Young adults, many of whom have fought and sacrificed life and limb for their country, should not be prohibited from fully exercising their fundamental right to keep and bear arms. —Chris W. Cox
SALT LAKE CITY — Utah has joined 22 states in a court brief supporting the National Rifle Association's challenge to a law banning federally licensed dealers from selling handguns to people under age 21.
The NRA seeks to end the federal prohibition of young adults to buy handguns from federally licensed dealers. The case is before the U.S. Supreme Court.
Utah Attorney General John Swallow said he signed on to the brief because there is a collision between federal and state law on the issue. The Supreme Court needs to decide whether it is a right under the Second Amendment for that age group to buy a handgun, he said.
"It's really a federalism issue. We feel like we should be able to enforce state policy where it comes to the safety of our citizens," Swallow said.
Under state law, an 18- to 20-year-old can buy a handgun in a private transaction.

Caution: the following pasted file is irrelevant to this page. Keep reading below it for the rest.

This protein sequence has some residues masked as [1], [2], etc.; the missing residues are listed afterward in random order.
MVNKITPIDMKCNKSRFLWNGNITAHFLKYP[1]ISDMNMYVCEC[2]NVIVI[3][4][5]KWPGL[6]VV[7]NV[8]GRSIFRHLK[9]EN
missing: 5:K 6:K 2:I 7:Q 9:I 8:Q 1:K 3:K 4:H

Swallow said he also believes the state law is "right, and the federal law is too restrictive and violates the Constitution."
Government lawyers convinced a federal judge in Lubbock, Texas, that the ban didn’t violate the Second Amendment or the Fifth Amendment guarantee of equal protection. In April, the U.S. Court of Appeals in New Orleans agreed in a 41-page opinion.
"Congress designed its scheme to solve a particular problem: violent crime associated with the trafficking of handguns from federal firearms licensees to young adults," U.S. Circuit Judge Edward C. Prado wrote on behalf of the three- member appeals panel.
The amicus brief, filed by Alabama Attorney General Luther Strange, notes that most states allow 18- to 20-year-old adults to buy guns, and "yet Congress has sought to withdraw this liberty from the same class of people."46 comments on this story
"Young adults, many of whom have fought and sacrificed life and limb for their country, should not be prohibited from fully exercising their fundamental right to keep and bear arms,” Chris W. Cox, executive director of NRA’s Institute for Legislative Action, said in a statement.
Other states signing on to the brief are Alaska, Arizona, Arkansas, Colorado, Florida, Georgia, Idaho, Indiana, Kansas, Louisiana, Michigan, Montana, Nebraska, New Mexico, North Dakota, Oklahoma, South Carolina, South Dakota, West Virginia and Wisconsin.